The report that was finalised and approved by 270 authors and 195 governments, note that people in every part of the world are already suffering from impacts of climate change physically, mentally and economically but these impacts are getting increasingly complex and difficult to manage.

Asian countries for instance, are experiencing a hotter summer climate resulting in increase of energy demand for cooling at a rapid rate. Decrease in precipitation influences energy demand as well, as desalination, underground water pumping and other energy intensive methods are increasingly used for water supply.

Among thirteen developing countries with large energy consumption in Asia, eleven are exposed to high energy insecurity and industrial systems risk.

However, losses and damage will only be increasing henceforth, the report warns if emissions are only cut at the rate currently planned. Faster emission cuts will be the only way to prevent this.

Temperature rise beyond 1.5°C, will cause entire ecosystems to be irreversibly lost, even if temperatures are later reduced with measures to remove carbon dioxide from the atmosphere.

Some ecosystems are already at the limits of what they can adapt to, including some warm water coral reefs, coastal wetlands, rainforests, and polar and mountain ecosystems.

"This mass damage is known as ecocide and it's at the root of the global crisis of climate and nature. It's time to criminalise ecocide at the highest level, creating a legal guardrail to protect Earth's vital ecosystems and steer humanity back to safety. Governments must gear up now to make this law a reality - it's a matter of life or death.”
Jojo Mehta, Co-Founder & Executive Director of Stop Ecocide International
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Way Ahead

Adaptation to climate change is essential, the report says, but adaptation also is not an alternative to emission cuts should warming continue.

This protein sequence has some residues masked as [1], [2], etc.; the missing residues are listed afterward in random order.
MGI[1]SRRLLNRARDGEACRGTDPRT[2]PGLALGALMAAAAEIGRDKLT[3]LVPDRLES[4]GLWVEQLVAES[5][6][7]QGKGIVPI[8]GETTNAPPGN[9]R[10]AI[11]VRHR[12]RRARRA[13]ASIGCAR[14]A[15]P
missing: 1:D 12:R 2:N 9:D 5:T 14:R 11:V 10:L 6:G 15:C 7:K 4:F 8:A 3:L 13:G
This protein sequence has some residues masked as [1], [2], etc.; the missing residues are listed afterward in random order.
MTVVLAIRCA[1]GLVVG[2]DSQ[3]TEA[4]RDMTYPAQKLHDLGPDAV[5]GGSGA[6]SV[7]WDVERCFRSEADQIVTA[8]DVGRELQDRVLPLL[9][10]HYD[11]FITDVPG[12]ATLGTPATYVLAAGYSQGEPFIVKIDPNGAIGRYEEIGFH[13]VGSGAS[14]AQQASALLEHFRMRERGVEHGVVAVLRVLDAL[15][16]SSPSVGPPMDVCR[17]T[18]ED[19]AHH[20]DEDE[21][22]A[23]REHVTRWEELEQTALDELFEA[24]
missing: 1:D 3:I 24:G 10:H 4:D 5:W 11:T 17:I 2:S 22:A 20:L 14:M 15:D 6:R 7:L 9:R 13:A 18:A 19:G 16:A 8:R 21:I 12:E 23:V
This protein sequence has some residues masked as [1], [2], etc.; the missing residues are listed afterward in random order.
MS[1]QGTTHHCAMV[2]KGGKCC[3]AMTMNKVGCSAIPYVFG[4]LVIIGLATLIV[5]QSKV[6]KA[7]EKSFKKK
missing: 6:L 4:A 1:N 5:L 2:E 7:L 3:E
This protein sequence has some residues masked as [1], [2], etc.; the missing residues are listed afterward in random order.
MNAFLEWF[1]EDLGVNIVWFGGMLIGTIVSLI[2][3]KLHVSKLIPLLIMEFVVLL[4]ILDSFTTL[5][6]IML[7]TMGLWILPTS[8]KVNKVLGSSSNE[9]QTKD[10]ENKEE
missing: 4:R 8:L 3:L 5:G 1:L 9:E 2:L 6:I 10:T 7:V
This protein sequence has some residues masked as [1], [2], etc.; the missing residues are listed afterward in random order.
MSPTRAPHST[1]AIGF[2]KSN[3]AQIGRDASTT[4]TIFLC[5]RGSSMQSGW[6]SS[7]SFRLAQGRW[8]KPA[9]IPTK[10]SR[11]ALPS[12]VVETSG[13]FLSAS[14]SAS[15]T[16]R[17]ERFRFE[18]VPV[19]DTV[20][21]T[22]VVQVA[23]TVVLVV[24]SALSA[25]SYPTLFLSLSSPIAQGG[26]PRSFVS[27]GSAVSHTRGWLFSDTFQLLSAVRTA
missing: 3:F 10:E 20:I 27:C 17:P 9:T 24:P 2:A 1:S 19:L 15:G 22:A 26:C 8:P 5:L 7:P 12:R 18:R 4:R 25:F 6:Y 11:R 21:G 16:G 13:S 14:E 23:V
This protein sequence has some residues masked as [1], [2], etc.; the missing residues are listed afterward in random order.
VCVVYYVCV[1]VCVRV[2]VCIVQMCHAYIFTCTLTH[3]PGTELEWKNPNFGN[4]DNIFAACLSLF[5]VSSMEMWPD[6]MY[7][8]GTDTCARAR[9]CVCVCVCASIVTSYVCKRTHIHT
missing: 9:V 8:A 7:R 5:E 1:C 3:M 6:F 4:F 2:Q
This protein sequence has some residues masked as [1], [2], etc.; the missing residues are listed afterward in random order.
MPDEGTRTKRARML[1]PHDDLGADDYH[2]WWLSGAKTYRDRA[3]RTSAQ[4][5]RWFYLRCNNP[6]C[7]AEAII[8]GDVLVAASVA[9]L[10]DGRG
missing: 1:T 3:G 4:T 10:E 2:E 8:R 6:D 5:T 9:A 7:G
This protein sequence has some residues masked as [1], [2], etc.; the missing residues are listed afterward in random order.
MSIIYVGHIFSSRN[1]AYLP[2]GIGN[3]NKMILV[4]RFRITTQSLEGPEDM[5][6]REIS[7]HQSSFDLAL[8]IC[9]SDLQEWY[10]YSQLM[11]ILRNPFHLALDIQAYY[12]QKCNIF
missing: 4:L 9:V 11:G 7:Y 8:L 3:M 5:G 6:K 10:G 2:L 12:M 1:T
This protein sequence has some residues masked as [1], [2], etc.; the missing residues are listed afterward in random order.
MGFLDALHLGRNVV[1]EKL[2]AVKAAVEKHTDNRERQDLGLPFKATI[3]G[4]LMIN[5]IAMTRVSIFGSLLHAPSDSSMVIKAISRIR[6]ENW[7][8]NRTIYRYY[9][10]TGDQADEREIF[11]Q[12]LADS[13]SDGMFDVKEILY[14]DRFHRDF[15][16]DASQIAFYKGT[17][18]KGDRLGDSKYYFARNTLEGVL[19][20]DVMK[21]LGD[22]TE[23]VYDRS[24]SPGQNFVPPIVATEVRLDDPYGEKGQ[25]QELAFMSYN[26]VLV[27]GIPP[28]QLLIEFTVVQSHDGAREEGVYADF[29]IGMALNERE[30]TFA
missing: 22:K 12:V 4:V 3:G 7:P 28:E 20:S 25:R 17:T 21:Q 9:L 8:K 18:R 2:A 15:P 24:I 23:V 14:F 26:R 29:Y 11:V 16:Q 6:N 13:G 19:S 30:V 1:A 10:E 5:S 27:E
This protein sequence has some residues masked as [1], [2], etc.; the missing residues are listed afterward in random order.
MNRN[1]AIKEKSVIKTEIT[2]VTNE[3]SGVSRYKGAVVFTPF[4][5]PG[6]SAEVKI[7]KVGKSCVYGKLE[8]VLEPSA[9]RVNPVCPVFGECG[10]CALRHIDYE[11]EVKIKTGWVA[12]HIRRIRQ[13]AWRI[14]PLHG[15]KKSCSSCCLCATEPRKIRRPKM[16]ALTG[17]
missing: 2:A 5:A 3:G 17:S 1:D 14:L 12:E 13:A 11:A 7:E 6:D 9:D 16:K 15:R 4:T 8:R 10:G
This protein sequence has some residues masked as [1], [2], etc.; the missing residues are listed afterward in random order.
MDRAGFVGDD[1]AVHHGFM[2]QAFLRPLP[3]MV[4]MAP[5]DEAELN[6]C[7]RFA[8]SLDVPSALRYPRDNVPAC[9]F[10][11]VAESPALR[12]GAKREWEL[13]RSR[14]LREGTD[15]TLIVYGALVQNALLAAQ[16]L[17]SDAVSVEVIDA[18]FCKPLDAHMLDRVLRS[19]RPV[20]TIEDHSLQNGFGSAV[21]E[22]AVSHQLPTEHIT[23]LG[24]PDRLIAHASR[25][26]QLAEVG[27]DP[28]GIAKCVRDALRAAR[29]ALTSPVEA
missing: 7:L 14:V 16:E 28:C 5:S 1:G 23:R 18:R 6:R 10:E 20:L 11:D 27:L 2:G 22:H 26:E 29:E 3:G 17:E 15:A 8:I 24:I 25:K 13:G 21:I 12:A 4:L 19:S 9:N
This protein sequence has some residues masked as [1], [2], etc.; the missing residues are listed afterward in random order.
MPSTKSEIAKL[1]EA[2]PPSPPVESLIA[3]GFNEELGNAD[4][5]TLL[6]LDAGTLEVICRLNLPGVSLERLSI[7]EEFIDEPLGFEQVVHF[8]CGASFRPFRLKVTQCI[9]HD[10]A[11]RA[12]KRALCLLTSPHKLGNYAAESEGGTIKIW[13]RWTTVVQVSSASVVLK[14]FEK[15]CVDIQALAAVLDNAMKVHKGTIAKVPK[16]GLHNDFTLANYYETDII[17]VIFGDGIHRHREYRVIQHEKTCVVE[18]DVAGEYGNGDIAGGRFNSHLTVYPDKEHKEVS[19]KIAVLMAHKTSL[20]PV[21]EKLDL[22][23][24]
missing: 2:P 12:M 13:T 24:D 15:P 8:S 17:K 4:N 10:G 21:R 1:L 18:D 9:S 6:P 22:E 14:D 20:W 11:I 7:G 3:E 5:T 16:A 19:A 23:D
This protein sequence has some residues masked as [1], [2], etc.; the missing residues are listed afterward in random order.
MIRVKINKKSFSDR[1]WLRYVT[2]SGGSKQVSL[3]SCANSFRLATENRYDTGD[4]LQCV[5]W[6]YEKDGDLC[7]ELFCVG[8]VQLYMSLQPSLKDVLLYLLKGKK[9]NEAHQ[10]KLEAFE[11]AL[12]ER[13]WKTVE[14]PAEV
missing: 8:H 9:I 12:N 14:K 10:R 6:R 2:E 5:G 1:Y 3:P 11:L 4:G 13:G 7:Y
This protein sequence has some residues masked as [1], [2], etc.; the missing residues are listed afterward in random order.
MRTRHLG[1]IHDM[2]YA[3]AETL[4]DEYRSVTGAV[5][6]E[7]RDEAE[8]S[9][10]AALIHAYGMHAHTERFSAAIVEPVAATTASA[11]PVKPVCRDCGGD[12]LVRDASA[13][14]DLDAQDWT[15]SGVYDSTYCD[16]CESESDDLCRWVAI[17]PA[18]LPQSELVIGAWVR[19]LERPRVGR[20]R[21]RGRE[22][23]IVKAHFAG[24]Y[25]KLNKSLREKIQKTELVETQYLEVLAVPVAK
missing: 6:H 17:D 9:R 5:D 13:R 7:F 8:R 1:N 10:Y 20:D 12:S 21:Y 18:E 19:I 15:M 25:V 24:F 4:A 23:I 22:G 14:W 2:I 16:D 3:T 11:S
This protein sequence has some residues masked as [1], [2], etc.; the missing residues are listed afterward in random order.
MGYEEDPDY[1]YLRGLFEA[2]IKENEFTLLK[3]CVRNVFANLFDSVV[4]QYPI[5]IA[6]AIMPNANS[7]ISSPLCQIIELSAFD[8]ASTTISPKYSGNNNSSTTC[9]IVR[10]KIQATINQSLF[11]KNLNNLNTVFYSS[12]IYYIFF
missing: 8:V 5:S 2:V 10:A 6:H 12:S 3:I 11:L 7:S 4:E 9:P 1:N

Moreover, the shortage of international finance for adaptation is an important factor that is preventing countries across the world from adapting to climate change.

While global climate finance has increased in recent years, it is still not enough to meet poorer countries’ needs for adaptation, the report says.

“IPCC reports are like alarm bells for the climate crisis. This latest report is a sobering reminder that our global failure to cut emissions is leading to devastating health, economic, and social impacts around the world. But the report is also a reminder that we have the power to change this."
"Christiana Figueres, Co-Founder Global Optimism, former Executive Secretary of the UN Framework Convention on Climate Change

“Near-term actions that limit global warming to close to 1.5°C would substantially reduce projected losses and damages related to climate change in human systems and ecosystems, compared to higher warming levels, but cannot eliminate them all”, the report cautions.

Nonetheless, the urgent task at hand is to create the conditions for development that also allow people and nature to cope with the impacts of climate change in a sustainable and equitable way.